Good Listening Skills Can Help You Reach Clients

“I just had my first session with a new personal trainer,” you overhear one member telling another. “I don’t think I want to keep working with him, though. I am sure he is very smart, and he certainly knows a lot about exercise science, but I don’t think he heard a word I said, and I don’t think I could possibly follow all the suggestions he made. He must think I have nothing else in my life besides my exercise program! And I didn’t even get a chance to ask him about exercise and stress management –the reason I am exercising in the first place.”

Since, as fitness professionals, we get paid to give good advice, we tend to think that the more we talk, the better we are performing. Besides, we love to talk about exercise and health, and are eager to demonstrate our expertise and knowledge. Unfortunately, our enthusiasm can get in the way of our work when we dominate conversations and interrupt speakers with our recommendations. Before we start pouring out endless advice, we need to do something quite at odds with our active and outgoing natures: We need to be quiet and listen.

Sharpen your listening skills

If you are a personal trainer or exercise instructor, you need to listen carefully to your clients to understand their concerns. Listening carefully allows you to receive not only information, but also feelings and reactions to your suggestions.

Listening is an important part of communication. It helps people to understand one another, and to feel understood. Think about how you feel when someone takes the time to really listen to you and understand you. Listening carefully is good for the listener, too. Listening with attention forces you to slow down and be mindful in the present moment, which can help reduce the stress you feel from trying to do too many things at the same time.

Are you listening?

Our lives are so busy and noisy, we become used to tuning people out, or listening with half an ear while thinking about other things. As people talk to you, become aware of how much of the time you are really listening. Chances are that most of the time your mind is elsewhere.

Some of the time we pretend to listen, but don’t really pay attention. We pretend to listen so that people will like us or not think us rude. We may hear only part of what the speaker is saying, and tune out parts we find boring or offensive, or parts we don’t understand. We might be formulating arguments, forming judgments about the speaker or thinking about what we will say next. We may simply be daydreaming about something else entirely. We might be preoccupied with ourselves, perhaps distracted by our own problems.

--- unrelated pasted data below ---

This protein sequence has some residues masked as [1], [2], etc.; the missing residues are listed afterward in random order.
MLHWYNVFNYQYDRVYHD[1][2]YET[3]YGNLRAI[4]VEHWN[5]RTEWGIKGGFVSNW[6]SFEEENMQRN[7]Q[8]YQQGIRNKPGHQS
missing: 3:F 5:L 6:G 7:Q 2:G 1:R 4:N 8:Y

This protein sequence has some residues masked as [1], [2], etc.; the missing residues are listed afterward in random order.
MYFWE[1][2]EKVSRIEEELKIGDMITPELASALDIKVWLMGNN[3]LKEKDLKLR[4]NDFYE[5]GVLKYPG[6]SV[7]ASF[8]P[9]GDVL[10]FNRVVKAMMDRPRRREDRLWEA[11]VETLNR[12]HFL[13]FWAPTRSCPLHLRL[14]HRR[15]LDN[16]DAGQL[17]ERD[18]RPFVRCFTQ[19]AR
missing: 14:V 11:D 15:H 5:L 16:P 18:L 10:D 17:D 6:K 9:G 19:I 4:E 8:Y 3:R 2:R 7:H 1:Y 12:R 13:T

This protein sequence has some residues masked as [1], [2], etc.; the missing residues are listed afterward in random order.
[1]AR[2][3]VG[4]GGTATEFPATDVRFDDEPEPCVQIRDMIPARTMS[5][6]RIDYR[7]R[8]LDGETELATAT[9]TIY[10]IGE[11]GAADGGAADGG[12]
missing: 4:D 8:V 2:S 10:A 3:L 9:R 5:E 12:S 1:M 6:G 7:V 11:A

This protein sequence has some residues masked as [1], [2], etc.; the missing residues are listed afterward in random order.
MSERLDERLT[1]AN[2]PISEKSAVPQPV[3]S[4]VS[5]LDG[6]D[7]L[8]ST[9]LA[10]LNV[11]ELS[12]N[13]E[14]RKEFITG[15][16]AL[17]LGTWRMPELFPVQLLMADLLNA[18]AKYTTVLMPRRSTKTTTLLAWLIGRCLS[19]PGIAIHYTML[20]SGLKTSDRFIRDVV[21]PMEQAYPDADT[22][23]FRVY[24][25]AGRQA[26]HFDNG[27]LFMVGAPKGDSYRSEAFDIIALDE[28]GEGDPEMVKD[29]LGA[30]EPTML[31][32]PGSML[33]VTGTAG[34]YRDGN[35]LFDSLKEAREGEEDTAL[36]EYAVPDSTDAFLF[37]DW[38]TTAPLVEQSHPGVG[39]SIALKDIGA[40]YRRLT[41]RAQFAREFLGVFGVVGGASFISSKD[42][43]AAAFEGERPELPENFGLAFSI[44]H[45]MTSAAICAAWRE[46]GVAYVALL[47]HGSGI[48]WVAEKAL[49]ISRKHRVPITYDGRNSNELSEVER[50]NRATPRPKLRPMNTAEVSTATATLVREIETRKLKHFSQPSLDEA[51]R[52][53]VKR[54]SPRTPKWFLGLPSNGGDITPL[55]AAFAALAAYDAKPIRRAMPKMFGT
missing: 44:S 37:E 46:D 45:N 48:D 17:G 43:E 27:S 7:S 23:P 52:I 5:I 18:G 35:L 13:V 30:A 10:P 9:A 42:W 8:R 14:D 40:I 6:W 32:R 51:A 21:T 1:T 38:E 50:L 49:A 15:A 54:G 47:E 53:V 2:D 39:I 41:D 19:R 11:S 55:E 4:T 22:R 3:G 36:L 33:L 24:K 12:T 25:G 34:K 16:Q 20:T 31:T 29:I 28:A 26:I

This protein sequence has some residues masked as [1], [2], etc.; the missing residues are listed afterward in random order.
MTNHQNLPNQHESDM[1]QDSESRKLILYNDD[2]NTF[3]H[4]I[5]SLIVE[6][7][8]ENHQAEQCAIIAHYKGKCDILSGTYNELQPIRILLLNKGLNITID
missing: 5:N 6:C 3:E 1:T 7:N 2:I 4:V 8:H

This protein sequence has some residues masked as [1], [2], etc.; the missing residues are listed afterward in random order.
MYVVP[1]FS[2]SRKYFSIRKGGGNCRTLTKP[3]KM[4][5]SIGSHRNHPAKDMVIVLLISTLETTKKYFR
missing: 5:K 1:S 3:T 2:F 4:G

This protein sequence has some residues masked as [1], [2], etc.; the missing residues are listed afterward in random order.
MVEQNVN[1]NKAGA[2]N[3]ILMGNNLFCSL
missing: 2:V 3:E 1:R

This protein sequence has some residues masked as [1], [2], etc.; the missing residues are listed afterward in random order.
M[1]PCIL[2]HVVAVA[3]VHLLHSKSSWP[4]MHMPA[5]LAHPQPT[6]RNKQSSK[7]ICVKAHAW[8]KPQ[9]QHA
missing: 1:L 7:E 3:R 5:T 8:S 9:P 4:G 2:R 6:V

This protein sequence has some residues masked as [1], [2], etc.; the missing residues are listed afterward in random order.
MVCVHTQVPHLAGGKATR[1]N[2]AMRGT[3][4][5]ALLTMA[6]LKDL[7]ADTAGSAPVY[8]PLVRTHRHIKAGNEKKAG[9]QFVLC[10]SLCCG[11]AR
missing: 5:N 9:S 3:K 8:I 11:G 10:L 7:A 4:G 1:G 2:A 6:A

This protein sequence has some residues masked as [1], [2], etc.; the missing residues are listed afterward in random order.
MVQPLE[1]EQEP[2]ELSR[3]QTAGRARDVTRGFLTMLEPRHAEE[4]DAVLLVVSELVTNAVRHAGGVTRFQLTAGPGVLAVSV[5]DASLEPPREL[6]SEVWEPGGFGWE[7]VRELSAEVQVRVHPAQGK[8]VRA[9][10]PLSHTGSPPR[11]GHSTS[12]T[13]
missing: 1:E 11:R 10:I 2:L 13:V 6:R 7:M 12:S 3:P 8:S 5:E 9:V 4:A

Even if we try to listen, we may not hear what the speaker is saying. We often reconstruct messages to reflect our own beliefs, needs or agendas. We may have prejudices about the speaker, and look for confirmation of these in their words.

Empathetic listening

Empathetic listening means listening with full awareness, and with an open heart and mind. It means trying to put yourself in the speaker’s shoes. Empathetic listening is essential when a conversation is important, such as when you are trying to help clients design exercise programs.

When it is time to listen carefully, make a decision to do so. Conduct interviews with clients in a quiet and private space, and turn off music to limit distractions. Give clients your full attention, and concentrate on what they are saying. You will probably be asking them several questions; give them enough time to answer each one before moving on.

Show that you are listening. Make appropriate eye contact, lean forward and take notes as necessary (but don’t spend all your time writing). Ask for explanations of points you do not understand. Paraphrase what the speaker has said to check your understanding. Paraphrase emotions as well as content: “That must have been difficult.” Ask open-ended questions to get more information about important topics. For example,”You said you quit exercising last year. What made you stop?”

You can use a little self-disclosure to show that you understand what your client is saying. Admitting your own mistakes and problems can help you connect with others. But limit yourself to one or two sentences. Remember that the focus is on the client, not you.

What about clients who talk too much?

Listening with your full attention takes a lot of energy, so choose when you will listen carefully. You should certainly listen mindfully when you first meet with a new client, and are gathering information concerning health risks, fitness goals and exercise program design. But whether you need to keep listening every minute to clients with whom you work regularly and have known a long time depends upon your relationship. Clients may stay with you because they value your listening. But perhaps you have clients who drive you crazy by chattering away the entire time you are together. You may choose to listen with half an ear some of the time, and onlytune in when important topics come up.

What if a client shares something that worries you?

When you are a good listener, clients may confide in you and disclose information that worries you. They may want to talk about inappropriate personal topics that make you uncomfortable. Let them know that you aren’t willing to discuss these things, and get the conversation back into the fitness arena.

Sometimes clients give you clues that they have serious psychological or other health problems that are beyond your professional expertise. Be sure to suggest strongly that they get professional help, and let them know you are not the one to treat their alcoholism, depression, eating disorder or whatever else may surface during your work with them.